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Meta-analysis of Surgical Outcome in Adolescent Idiopathic Scoliosis: A 35-Year English Literature Review of 11,000 Patients

Haher, Thomas R., MD*; Merola, Andrew, MD; Zipnick, Richard I., MD; Gorup, John, MD; Mannor, Dana, MD; Orchowski, Joseph, MD

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Study Design Meta-analysis of the English literature on the surgical treatment of adolescent diopathic scoliosls.

Objective To gather comparable data from a number of different soureces and combine the data to create a larger, more statistically significant pool of information for the analysis of surgical outcome.

Summary of Background Data Meta-analysis is a techinique of scientific literature review used in outcome evaluation of medical treatment. This technique has been applied to the surgical outcome of adolescent idiopathic scoliosis.

Methods A structured literature review was performed that cross-referenced English literature articles pertaining to the surgical treatment of adolescent idlopathic scoliosis with a focus on patient-based outcomes. Measures of patient satisfaction were compared with process measures of care.

Results A number of patients (10,989) were reviewed in 139 patient populations. Unspecified curve types (9424) and King curve types (1565) were reviewed over a 35-year period from 1958 to 1993. Of the patients, 87.32% were studied retrospectively and 12.70% prospectively, Effect-weighted follow-up was 6.8 years. Only studies with complete process and patient data for unspecified or king curve types were included for satisfaction correlation calculations. Pearson product moment correction calculations. Pearson product moment correlation for n = 33 studies, n = 2926 patients revealed a positive r =0.628 correlation between degree of curve correction and percent statisfaction per study. To determine the degree of curvature correction resulting in patient satisfaction a stepwise multiple linear regression analysis was performed with level of confldence (P = 0.05). Of significance was that the degree of cuvature corrected accounted for all the satisfaction variance predicted. A significant correction and percent of patients satisfied. The percent of correction and the Group type (either unspecified or King classified), did not significantly alter this prediction. The best predictor of satisfaction appears to be degree of curve correction according to these data.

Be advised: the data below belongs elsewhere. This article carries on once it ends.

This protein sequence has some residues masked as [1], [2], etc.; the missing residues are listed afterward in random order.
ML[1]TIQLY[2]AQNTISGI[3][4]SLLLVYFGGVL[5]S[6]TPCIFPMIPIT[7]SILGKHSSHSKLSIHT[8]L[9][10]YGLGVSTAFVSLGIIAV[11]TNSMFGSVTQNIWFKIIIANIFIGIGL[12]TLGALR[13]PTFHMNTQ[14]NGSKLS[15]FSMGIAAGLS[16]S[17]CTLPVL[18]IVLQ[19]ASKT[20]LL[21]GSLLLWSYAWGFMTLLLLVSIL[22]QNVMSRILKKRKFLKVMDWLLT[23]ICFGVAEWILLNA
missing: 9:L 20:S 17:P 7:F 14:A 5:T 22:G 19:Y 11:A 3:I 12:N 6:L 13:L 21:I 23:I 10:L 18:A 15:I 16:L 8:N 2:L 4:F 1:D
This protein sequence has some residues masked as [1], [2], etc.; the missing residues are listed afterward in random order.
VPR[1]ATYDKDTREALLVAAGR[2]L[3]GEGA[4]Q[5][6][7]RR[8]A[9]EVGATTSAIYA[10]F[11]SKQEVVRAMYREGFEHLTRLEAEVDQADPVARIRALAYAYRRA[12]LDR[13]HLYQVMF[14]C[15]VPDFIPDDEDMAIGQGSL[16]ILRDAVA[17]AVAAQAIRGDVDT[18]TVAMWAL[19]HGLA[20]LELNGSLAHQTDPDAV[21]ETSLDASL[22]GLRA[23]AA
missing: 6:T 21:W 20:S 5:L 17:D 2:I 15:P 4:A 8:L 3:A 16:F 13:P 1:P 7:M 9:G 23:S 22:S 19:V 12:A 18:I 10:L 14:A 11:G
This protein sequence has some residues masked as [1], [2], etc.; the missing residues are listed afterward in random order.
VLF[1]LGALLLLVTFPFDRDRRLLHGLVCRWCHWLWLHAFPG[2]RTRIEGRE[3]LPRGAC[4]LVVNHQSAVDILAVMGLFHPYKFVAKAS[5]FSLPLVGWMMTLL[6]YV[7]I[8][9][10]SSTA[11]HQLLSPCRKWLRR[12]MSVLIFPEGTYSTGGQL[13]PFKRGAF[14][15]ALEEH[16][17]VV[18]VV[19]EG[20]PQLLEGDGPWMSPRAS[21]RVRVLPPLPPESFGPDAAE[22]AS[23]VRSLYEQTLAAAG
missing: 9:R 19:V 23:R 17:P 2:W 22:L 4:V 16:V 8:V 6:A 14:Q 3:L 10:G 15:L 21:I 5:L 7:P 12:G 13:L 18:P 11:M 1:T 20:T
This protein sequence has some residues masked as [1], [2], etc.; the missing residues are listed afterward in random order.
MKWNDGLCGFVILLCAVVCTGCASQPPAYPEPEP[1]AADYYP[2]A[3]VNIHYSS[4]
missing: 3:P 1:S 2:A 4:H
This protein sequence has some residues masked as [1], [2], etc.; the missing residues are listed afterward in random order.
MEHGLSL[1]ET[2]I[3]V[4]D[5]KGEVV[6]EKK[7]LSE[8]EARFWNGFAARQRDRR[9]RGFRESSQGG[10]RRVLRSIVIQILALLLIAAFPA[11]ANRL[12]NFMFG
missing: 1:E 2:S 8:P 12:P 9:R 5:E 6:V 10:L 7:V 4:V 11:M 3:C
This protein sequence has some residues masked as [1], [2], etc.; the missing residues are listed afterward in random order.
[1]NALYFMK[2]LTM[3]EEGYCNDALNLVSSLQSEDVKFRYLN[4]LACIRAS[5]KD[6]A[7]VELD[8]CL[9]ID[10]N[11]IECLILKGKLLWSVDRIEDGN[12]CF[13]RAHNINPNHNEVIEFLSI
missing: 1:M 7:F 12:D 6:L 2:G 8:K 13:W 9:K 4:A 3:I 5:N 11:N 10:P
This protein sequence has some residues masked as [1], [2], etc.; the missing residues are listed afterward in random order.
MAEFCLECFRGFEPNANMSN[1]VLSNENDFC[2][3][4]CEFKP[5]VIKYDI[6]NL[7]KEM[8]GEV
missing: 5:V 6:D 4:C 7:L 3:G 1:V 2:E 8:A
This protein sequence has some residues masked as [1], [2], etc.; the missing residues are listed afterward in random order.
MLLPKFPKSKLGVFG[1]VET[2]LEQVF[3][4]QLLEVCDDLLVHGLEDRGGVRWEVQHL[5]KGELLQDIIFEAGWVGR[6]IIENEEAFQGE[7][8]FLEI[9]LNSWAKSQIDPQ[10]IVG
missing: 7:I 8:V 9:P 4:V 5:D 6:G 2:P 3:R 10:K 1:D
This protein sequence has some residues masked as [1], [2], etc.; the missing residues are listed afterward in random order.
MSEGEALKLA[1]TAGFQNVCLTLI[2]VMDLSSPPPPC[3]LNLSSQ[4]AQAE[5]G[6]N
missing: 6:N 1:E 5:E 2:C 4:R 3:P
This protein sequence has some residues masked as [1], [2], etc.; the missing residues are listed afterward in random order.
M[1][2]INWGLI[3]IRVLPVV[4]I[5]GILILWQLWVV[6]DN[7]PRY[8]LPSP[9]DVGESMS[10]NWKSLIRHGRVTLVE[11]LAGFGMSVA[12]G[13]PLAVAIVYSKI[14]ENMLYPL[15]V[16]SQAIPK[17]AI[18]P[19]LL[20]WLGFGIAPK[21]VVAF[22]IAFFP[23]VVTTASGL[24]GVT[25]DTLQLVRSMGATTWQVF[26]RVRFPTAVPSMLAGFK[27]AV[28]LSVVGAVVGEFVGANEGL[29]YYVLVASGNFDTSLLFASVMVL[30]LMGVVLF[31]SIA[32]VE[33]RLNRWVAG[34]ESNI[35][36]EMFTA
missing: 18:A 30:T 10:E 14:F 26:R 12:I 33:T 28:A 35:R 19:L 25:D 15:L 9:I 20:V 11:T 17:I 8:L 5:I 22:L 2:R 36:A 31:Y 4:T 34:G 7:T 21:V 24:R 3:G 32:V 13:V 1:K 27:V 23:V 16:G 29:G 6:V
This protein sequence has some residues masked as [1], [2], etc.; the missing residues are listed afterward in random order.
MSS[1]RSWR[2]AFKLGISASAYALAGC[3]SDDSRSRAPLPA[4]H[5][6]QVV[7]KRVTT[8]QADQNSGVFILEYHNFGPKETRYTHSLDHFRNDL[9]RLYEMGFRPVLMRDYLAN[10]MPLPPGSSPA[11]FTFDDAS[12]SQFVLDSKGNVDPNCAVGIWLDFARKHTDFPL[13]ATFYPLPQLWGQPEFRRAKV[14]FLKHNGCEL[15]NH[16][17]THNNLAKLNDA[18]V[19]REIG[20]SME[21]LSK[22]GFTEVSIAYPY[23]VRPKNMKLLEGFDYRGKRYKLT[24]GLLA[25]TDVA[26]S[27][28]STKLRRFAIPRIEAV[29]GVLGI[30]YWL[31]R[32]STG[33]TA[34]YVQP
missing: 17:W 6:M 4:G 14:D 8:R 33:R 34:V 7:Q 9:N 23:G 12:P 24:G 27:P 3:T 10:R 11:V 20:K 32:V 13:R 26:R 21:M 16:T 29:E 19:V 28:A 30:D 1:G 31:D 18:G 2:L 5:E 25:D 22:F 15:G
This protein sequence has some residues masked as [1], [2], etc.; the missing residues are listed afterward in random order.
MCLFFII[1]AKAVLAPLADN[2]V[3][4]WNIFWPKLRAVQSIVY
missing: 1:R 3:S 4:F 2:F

Conclusion Patients appear to be more satisfied by the magnitude of curve correction rather than the percent of curve correction. The degree of curvature before surgery did not predict patient satisfaction. Pearsons r = 0.045. Satisfaction appears to be best predicted by the degree of correction only and not by the percent curve correction, the curve magnitude before surgery, nor the Group type (King, unspecified). Patient satisfaction is subjective. It does not reflect the benefits of surgery with respect to the future preservation of pulmonary function in thoracic curves nor the prevention of osteoarthristis in lumbar curves.

*Department of Orthopaedic Surgery, St. Vincent's Hospital and Medical center of New York, New York, and the SUNY Health Science Center at Brooklyn, New York.

© Lippincott-Raven Publishers.